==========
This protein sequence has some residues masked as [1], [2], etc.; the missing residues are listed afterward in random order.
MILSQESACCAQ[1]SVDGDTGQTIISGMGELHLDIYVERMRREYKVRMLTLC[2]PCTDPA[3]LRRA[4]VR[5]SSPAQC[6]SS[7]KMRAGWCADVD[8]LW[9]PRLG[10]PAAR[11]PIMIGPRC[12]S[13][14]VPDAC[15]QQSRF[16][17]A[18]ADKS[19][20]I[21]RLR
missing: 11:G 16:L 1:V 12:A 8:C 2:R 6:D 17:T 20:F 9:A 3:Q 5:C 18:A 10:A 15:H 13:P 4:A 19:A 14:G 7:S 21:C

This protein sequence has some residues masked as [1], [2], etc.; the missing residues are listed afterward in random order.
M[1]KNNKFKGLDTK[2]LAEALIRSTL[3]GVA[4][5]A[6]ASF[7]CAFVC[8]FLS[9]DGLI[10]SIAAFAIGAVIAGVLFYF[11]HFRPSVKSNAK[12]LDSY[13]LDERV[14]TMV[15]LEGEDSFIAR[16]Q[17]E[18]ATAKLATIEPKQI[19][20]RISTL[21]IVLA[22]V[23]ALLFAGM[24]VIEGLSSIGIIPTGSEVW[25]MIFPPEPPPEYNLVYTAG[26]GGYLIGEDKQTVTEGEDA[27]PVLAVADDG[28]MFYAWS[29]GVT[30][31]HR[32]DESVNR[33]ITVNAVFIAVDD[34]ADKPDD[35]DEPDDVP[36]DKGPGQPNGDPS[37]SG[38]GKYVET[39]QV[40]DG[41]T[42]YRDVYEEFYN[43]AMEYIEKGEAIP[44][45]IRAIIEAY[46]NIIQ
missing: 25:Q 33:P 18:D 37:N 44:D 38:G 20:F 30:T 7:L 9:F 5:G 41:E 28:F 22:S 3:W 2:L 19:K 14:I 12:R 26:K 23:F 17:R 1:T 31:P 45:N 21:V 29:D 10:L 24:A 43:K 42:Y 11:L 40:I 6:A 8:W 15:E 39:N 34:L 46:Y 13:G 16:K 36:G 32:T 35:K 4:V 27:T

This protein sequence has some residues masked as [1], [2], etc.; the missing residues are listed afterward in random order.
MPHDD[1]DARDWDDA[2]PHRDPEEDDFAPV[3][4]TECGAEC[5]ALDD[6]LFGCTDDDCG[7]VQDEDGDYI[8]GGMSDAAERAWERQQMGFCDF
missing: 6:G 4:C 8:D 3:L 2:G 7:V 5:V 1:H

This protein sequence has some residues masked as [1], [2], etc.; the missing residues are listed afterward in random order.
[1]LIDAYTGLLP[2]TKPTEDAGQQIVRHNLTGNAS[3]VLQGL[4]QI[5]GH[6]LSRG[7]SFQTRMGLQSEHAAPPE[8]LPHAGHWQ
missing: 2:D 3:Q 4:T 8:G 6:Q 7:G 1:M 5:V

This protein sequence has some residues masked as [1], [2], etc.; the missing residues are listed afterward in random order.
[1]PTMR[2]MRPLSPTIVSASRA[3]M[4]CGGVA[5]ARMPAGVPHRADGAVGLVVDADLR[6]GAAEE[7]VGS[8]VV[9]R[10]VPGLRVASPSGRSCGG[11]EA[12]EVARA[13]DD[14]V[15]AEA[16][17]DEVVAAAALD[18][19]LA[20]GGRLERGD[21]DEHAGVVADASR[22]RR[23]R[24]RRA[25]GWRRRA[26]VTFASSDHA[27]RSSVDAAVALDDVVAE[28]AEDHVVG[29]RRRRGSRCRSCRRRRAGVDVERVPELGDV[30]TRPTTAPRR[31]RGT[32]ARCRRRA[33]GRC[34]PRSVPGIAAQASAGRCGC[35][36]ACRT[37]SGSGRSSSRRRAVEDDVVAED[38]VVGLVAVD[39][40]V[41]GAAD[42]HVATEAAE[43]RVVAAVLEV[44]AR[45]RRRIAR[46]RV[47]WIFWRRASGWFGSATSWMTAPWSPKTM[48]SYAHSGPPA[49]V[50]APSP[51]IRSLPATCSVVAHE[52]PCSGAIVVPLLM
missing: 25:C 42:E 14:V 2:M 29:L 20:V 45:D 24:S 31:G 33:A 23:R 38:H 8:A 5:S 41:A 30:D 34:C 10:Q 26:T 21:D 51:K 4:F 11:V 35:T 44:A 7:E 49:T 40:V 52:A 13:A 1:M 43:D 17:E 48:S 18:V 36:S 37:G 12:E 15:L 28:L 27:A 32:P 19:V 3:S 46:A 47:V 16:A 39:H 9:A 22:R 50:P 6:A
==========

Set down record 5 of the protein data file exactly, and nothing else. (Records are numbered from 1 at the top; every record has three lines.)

This protein sequence has some residues masked as [1], [2], etc.; the missing residues are listed afterward in random order.
[1]PTMR[2]MRPLSPTIVSASRA[3]M[4]CGGVA[5]ARMPAGVPHRADGAVGLVVDADLR[6]GAAEE[7]VGS[8]VV[9]R[10]VPGLRVASPSGRSCGG[11]EA[12]EVARA[13]DD[14]V[15]AEA[16][17]DEVVAAAALD[18][19]LA[20]GGRLERGD[21]DEHAGVVADASR[22]RR[23]R[24]RRA[25]GWRRRA[26]VTFASSDHA[27]RSSVDAAVALDDVVAE[28]AEDHVVG[29]RRRRGSRCRSCRRRRAGVDVERVPELGDV[30]TRPTTAPRR[31]RGT[32]ARCRRRA[33]GRC[34]PRSVPGIAAQASAGRCGC[35][36]ACRT[37]SGSGRSSSRRRAVEDDVVAED[38]VVGLVAVD[39][40]V[41]GAAD[42]HVATEAAE[43]RVVAAVLEV[44]AR[45]RRRIAR[46]RV[47]WIFWRRASGWFGSATSWMTAPWSPKTM[48]SYAHSGPPA[49]V[50]APSP[51]IRSLPATCSVVAHE[52]PCSGAIVVPLLM
missing: 25:C 42:E 14:V 2:M 29:L 20:V 45:D 24:S 31:G 33:A 23:R 38:H 8:A 5:S 41:A 30:D 34:C 10:Q 26:T 21:D 51:K 4:F 11:V 35:T 44:A 7:E 49:T 40:V 52:A 13:A 1:M 43:D 17:E 48:S 18:V 36:S 37:G 12:E 15:L 28:L 27:A 32:P 19:V 3:S 46:A 47:V 16:A 39:H 9:A 22:R 50:P 6:A